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J Ethnopharmacol. 2003 Feb;84(2-3):299-305.

Antihypertensive, antiatherosclerotic and antioxidant activity of triterpenoids isolated from Olea europaea, subspecies africana leaves.

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Department of Human Physiology, University of Durban-Westville, Private Bag X54001, Durban 4000, South Africa.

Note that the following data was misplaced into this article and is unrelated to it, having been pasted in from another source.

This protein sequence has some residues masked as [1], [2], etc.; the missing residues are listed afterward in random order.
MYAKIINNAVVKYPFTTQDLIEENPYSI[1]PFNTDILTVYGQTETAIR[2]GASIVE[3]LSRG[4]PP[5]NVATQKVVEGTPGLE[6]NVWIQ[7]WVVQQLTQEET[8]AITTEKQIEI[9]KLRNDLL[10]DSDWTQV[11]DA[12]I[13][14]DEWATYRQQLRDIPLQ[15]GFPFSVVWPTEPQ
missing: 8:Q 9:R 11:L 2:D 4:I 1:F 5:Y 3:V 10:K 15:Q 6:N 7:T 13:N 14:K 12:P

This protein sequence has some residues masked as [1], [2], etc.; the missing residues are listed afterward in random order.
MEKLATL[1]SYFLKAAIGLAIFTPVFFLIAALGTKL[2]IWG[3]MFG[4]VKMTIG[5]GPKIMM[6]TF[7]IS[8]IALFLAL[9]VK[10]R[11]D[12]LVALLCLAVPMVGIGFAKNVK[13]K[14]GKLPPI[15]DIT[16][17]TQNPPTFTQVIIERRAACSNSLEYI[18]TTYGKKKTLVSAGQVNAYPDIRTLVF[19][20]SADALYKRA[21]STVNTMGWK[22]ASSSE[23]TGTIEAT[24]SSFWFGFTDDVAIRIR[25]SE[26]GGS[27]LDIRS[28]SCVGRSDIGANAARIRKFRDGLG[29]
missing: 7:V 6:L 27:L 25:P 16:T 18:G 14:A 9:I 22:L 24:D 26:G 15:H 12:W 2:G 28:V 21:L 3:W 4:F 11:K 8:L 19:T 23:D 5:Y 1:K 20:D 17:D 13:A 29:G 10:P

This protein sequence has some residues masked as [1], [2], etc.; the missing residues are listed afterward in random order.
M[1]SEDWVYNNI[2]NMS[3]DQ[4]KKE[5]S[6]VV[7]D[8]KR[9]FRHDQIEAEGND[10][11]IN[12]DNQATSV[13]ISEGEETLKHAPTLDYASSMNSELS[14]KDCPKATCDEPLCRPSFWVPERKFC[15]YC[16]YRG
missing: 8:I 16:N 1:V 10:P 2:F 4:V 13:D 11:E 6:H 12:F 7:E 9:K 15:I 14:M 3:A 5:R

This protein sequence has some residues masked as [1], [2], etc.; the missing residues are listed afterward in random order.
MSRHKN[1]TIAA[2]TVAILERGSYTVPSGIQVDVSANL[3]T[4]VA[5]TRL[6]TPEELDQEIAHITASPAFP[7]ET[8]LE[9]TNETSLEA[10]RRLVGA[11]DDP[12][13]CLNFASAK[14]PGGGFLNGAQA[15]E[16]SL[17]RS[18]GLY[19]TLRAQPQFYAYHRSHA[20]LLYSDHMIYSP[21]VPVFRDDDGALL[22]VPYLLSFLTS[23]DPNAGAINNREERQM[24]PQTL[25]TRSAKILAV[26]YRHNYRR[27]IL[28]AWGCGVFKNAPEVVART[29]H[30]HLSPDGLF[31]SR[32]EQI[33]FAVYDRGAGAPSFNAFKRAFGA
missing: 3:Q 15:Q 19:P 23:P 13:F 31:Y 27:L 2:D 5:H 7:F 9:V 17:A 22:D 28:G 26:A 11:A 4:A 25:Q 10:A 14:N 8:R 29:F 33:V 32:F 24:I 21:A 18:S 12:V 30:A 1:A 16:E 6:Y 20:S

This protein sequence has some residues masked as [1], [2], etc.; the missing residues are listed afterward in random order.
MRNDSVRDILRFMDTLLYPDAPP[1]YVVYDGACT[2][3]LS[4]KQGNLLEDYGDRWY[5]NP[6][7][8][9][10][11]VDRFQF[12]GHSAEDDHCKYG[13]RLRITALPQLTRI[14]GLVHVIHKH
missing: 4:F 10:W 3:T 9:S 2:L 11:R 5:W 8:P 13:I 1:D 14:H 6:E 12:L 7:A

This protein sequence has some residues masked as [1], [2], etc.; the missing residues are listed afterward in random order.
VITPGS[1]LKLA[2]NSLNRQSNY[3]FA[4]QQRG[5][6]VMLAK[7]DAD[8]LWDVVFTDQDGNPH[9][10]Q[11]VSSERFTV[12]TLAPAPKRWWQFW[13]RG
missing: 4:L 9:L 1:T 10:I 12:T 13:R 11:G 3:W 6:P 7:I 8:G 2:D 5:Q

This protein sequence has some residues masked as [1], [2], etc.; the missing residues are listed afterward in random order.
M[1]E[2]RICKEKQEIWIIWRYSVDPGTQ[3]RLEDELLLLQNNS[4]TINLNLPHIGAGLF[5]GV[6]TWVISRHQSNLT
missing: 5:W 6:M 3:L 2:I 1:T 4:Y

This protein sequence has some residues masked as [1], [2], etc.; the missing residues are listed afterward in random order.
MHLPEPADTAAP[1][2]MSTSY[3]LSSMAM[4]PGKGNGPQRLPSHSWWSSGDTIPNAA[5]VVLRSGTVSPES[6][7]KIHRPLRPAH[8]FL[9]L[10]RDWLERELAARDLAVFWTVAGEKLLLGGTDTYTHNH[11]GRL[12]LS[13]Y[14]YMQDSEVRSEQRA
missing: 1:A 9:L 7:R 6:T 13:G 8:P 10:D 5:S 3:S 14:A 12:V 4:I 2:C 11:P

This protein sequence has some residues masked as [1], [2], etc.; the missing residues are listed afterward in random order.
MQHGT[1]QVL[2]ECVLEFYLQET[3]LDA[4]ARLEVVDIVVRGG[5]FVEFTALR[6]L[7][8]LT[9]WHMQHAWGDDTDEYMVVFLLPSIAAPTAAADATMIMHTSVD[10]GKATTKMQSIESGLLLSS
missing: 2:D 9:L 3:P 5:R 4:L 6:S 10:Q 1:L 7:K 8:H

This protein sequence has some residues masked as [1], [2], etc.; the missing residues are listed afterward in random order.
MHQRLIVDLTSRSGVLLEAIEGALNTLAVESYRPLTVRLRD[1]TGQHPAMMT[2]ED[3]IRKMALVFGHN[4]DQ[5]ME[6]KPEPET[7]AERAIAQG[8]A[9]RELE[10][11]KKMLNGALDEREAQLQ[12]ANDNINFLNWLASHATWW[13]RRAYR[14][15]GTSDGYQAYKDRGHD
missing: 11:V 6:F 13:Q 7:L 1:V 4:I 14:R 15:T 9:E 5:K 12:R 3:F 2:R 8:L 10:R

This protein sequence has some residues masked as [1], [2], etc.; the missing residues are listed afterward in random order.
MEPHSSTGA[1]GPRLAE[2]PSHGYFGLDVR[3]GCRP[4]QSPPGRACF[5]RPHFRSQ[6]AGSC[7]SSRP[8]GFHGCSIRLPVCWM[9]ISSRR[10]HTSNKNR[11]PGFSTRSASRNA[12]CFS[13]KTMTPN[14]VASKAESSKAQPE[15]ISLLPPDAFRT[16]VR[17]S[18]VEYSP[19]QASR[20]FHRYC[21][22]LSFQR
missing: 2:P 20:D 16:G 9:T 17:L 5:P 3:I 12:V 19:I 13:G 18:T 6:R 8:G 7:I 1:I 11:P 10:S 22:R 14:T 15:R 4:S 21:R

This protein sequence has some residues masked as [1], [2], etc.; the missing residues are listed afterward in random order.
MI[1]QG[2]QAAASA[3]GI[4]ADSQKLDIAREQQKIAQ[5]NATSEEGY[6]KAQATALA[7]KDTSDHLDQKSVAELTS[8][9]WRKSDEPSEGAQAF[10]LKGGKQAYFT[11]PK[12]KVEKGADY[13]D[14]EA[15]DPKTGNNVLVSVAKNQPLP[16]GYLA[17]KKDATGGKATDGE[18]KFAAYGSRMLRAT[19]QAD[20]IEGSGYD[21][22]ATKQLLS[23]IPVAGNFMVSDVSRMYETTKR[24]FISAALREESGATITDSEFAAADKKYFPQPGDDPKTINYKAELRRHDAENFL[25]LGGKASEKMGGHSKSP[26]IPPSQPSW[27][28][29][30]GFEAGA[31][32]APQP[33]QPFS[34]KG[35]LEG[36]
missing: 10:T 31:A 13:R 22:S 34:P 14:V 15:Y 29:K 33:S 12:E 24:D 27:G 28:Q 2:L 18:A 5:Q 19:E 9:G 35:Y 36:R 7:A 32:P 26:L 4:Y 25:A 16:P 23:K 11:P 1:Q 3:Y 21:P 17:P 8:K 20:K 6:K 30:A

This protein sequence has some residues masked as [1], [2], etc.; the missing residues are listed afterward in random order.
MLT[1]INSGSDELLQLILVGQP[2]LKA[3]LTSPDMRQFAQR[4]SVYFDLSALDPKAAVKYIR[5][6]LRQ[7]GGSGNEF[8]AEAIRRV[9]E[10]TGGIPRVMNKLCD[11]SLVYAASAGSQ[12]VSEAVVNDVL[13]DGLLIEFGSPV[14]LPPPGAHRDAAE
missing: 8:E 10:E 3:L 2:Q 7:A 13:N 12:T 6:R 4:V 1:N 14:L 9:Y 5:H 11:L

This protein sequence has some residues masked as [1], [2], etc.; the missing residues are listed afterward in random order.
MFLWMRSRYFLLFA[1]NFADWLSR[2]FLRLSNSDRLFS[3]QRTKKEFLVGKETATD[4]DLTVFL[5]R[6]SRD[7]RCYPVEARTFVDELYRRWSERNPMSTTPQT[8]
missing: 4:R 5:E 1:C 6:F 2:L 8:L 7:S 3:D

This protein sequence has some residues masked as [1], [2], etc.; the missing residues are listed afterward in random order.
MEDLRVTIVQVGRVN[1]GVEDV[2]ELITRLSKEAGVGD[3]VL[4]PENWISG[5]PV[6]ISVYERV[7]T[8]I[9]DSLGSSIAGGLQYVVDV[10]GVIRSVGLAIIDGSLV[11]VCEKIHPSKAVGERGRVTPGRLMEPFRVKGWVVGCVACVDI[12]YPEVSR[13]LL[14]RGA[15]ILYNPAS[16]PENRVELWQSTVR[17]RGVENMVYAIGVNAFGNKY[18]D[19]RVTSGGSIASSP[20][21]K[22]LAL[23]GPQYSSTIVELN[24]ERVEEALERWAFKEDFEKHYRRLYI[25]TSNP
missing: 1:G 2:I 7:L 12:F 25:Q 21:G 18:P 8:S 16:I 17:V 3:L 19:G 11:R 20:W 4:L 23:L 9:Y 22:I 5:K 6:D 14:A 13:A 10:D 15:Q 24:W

For the first time a biossay-directed study of triterpenoids isolated from the leaves of Olea europaea from Greece, from wild African olive and from a cultivar of O. europaea grown in Cape Town was reported. The experiment was undertaken since our preliminary analyses showed that the African wild olive leave is rich in triterpenoids and contain only traces of the glycoside oleuropein, which is typical for the European olive leaves. The isolate of the African wild olive leaves (AO) used in the experiments was found to contain 0.27% 1:1 mixture of oleanolic acid and ursolic acid, named oleuafricein. The isolate of Greek olive leaves (GO) was found to contain 0.71% oleanolic acid, and the Cape Town cultivar (CT) contained 2.47% oleanolic acid. No ursolic acid was found in either GO or CT. The antihypertensive, diuretic, antiatherosclerotic, antioxidant and hypoglycemic effects of authentic oleanolic and ursolic acid and the three isolates (GO, AO and CT) were studied on Dahl salt-sensitive (DSS), insulin-resistant rat genetic model of hypertension. All three isolates, in a dose 60 mg/kg b.w. for 6 weeks treatment, prevented the development of severe hypertension and atherosclerosis and improved the insulin resistance of the experimental animals. GO, OA and CT isolates could provide an effective and cheap treatment of this particular, most common type of salt-sensitive hypertension in the African population.

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